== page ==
The Muckross Estate is at the heart of Killarney National Park. The stately home is surrounded by landscaped gardens and it draws most of the crowds. But it doesn’t take long to reach the wilder, quieter areas of the park. You can spend an entire day getting lost among the lakes, waterfalls, mountains and trees. Spanning 10, 236 hectares, Killarney National Park is huge, but its network of walking and hiking trails make exploring easy.
Killarney National Park Walks
1. Muckross Lake Loop
Distance – 15 km
Muckross House is a natural starting point for a visit to Killarney National Park, so it’s no surprise that lots of walking routes begin here too. The lake loop is suitable for anyone who’s able to walk for a few hours, and the route takes in the intricate gardens and historic buildings of the estate.
A scenic path leads walkers away from Muckross House and down to the shores of the lake. From there, the trail meanders out to the Muckross Peninsula, which separates Muckross Lake from Lough Leane. From here, wander through Reenadinna Wood, keeping an eye out for red squirrels and red deer. On the western edge of Muckross Lake, you can stop for coffee at Dinis Cottage, before following woodland and lakeside paths back to Muckross House.
There’s also the option of taking an additional trip to Torc Waterfall, which takes about 2 hours.
2.Torc Waterfall Loop
Torc Mountain towers over some of the prettiest sections of Killarney National Park and its tumbling waterfall is one of the highlights of the park. To complete the Torc Loop, begin at Muckross House and follow the signposts. A woodland trail and a series of stone steps lead to a viewpoint of the 18m high waterfall. After heavy rain, the falls are even more impressive. The trail eventually rejoins the Muckross Lake Loop Walk. You can also park at the base of Torc Mountain and hike to the summit. The beauty of Torc makes it one of the unmissable Killarney National Park walks.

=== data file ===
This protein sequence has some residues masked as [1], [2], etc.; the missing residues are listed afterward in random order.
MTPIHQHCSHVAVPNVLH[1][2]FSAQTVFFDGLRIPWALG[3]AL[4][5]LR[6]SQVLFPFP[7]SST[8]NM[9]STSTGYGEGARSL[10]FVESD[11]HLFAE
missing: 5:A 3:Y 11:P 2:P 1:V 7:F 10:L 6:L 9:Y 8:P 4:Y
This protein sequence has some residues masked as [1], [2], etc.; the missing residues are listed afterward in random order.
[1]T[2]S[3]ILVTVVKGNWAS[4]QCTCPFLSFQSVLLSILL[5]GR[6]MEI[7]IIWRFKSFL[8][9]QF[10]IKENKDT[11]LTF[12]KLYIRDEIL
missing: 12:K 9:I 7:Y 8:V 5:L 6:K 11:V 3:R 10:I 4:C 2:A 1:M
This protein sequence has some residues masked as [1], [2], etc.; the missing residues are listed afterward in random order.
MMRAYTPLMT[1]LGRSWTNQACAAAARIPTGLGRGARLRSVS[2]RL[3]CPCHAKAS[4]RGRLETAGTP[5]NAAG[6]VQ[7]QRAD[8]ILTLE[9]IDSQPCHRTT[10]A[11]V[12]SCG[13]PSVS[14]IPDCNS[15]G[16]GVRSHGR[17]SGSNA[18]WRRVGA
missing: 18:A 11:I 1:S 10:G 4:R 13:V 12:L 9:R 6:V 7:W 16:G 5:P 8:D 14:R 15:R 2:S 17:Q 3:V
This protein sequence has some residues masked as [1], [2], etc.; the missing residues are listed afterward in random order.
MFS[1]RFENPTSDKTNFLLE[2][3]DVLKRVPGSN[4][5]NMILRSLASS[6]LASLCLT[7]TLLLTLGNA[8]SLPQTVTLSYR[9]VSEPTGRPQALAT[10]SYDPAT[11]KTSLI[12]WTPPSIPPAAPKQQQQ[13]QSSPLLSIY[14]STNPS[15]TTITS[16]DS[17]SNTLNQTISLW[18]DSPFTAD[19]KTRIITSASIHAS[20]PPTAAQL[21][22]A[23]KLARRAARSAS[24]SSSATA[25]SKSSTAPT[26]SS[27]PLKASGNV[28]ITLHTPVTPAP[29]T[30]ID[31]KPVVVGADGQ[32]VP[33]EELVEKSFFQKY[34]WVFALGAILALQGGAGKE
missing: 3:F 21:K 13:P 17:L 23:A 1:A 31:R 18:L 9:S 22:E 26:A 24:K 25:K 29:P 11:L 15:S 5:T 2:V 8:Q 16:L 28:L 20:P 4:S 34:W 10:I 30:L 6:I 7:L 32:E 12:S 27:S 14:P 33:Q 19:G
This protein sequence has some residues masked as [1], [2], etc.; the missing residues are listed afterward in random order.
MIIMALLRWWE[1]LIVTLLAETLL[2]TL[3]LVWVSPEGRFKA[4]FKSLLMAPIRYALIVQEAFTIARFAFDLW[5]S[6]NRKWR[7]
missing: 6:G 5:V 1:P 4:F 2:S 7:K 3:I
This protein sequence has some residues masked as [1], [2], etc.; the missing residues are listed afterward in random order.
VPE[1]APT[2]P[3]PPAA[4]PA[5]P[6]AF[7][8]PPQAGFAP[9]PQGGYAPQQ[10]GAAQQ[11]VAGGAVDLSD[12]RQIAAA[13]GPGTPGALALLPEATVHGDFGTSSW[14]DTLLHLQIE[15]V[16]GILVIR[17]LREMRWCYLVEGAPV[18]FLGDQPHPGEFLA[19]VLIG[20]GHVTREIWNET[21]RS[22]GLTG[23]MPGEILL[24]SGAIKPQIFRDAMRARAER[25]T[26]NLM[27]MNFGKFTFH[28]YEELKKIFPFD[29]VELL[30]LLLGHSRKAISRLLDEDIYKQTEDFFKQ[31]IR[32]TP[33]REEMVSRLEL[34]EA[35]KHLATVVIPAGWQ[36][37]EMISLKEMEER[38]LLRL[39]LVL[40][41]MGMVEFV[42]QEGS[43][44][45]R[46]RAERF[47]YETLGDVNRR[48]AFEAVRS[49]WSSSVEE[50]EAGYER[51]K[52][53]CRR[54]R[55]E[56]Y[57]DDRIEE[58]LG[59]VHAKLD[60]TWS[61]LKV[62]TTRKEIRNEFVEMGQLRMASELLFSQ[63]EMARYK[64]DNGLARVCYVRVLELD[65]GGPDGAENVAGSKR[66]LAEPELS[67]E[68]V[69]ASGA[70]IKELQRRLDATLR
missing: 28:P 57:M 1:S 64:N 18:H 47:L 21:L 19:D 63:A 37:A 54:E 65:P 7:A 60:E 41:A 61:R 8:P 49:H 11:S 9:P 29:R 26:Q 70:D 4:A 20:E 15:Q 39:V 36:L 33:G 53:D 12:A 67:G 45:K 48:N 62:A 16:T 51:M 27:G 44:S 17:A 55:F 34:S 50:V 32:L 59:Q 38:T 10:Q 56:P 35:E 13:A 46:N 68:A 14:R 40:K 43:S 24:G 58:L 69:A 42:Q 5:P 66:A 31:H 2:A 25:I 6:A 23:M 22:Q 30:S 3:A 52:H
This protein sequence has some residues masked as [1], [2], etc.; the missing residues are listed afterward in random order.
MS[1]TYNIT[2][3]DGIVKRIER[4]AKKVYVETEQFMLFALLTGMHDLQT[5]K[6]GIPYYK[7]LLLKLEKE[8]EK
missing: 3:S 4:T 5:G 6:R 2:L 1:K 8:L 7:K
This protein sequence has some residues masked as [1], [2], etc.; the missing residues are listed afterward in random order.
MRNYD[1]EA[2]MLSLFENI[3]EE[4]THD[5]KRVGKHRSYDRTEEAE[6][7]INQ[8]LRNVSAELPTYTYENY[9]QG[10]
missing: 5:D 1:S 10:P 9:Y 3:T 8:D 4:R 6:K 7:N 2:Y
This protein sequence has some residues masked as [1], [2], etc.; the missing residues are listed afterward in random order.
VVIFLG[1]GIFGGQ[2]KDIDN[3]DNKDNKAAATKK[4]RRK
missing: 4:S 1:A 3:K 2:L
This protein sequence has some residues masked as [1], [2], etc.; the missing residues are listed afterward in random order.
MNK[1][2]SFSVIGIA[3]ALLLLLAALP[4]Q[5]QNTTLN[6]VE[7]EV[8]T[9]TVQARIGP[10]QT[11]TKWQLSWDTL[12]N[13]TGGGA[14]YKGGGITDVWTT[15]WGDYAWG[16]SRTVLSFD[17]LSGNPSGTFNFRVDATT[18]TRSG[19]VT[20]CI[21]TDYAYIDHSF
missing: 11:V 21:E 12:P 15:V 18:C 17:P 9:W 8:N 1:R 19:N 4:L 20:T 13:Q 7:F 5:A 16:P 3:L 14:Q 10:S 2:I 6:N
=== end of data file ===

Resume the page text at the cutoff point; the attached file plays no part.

3. Circular Walk, Knockreer
This walk is close to Killarney town centre, making it one of the most accessible routes in the park. It’s an easy walk, and unless you decide to have a side-adventure, you’ll be on paved paths. The Deenagh Lodge is the starting and end point for the walk, and the lodge is located at the entrance to Killarney National Park, opposite St. Mary’s Cathedral. There are a few different paths, so follow the signs for Knockreer House. The path meanders past Knockreer, before opening up to incredible views of Lough Leane and the McGillycuddy Reeks. After crossing a section of open parkland, you can then follow the Riverbank Path or just head straight back towards Deenagh Lodge.
Library Point, Ross Island Walk
Ross Castle is one of the most visited places in Killarney National Park. This has a lot to do with its location – it’s situated on the eastern shores of Lough Leane and the McGillycuddy Reeks tower in the background. But it’s also a fascinating 15th structure, with a history that’s steeped in legend. The castle is open to visitors from April to October.
The 2 km trail from Ross Castle to Library Point winds through woodland and alongside the lake. It ends by a low fence at the edge of the peninsula. Underneath the fence is Library Point – a limestone rock formation on the edge of Lough Leane. From here, you can look out across to the shores of Inisfallen Island. There’s a network of walking trails on Ross Island and you combine them, if you have more time to explore.
5. Old Kenmare Road
Distance: 16 km
If you’re up for a longer and more challenging trek, then grab your trail shoes and head for the Old Kenmare Road. The trail is part of the ‘Kerry Way’, a long-distance walking route that winds around the Iveragh Peninsula.The variety of the landscape, combined with the sense of isolation, makes it very special. It passes over hills, through woodland and across sections of marsh and exposed uplands. A good place to start is at the upper carpark of Torc Mountain. The main challenge with this route is that it’s not a loop. You could arrange transport from Kenmare, spend a night in the town, or retrace your steps if you’re feeling really energetic.
Not as well-known as other trails in Killarney National Park, the Blue Pool is a serene woodland area that’s located off the main road to Muckross. To find it, turn left immediately after the entrance to Muckross Park Hotel. Tucked away, behind a subtle entrance are the starting points for two trails – Cloghareen and Blue Pool. Whichever one you choose, you’ll follow a rugged track through dense woodland, pass a rushing river, and eventually, end up at the vivid Blue Pool itself. Both trails are signposted and loop back to the entrance.Hiking in Gougane Barra Forest Park